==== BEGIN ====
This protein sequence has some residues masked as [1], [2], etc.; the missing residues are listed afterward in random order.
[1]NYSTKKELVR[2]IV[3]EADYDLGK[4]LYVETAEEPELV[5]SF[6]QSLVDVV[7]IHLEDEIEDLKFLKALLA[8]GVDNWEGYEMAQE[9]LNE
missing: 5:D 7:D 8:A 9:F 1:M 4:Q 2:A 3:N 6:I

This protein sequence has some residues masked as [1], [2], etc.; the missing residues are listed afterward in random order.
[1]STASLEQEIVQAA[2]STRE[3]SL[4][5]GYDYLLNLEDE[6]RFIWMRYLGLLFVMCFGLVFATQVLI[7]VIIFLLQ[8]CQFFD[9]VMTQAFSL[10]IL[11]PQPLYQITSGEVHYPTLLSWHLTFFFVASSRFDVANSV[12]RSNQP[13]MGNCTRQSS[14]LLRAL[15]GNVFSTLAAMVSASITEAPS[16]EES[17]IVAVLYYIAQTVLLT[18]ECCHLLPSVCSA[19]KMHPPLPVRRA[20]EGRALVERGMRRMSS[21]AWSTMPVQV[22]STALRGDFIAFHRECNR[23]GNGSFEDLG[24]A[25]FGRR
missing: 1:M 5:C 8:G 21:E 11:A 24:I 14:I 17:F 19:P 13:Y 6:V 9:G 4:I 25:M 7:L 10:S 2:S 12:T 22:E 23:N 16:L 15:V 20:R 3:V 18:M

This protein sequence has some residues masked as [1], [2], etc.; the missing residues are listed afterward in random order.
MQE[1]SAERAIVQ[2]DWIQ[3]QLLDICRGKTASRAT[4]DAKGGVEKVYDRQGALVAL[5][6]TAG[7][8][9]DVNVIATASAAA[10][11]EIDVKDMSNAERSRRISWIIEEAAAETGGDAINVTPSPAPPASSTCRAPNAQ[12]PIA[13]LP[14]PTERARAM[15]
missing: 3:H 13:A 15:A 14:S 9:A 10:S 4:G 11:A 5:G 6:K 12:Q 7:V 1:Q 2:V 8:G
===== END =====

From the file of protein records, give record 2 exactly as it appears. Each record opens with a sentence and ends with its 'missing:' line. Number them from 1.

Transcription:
This protein sequence has some residues masked as [1], [2], etc.; the missing residues are listed afterward in random order.
[1]STASLEQEIVQAA[2]STRE[3]SL[4][5]GYDYLLNLEDE[6]RFIWMRYLGLLFVMCFGLVFATQVLI[7]VIIFLLQ[8]CQFFD[9]VMTQAFSL[10]IL[11]PQPLYQITSGEVHYPTLLSWHLTFFFVASSRFDVANSV[12]RSNQP[13]MGNCTRQSS[14]LLRAL[15]GNVFSTLAAMVSASITEAPS[16]EES[17]IVAVLYYIAQTVLLT[18]ECCHLLPSVCSA[19]KMHPPLPVRRA[20]EGRALVERGMRRMSS[21]AWSTMPVQV[22]STALRGDFIAFHRECNR[23]GNGSFEDLG[24]A[25]FGRR
missing: 1:M 5:C 8:G 21:E 11:A 24:I 14:I 17:F 19:P 13:Y 6:V 9:G 4:I 25:M 7:L 10:S 2:S 12:T 22:E 23:N 16:L 15:V 20:R 3:V 18:M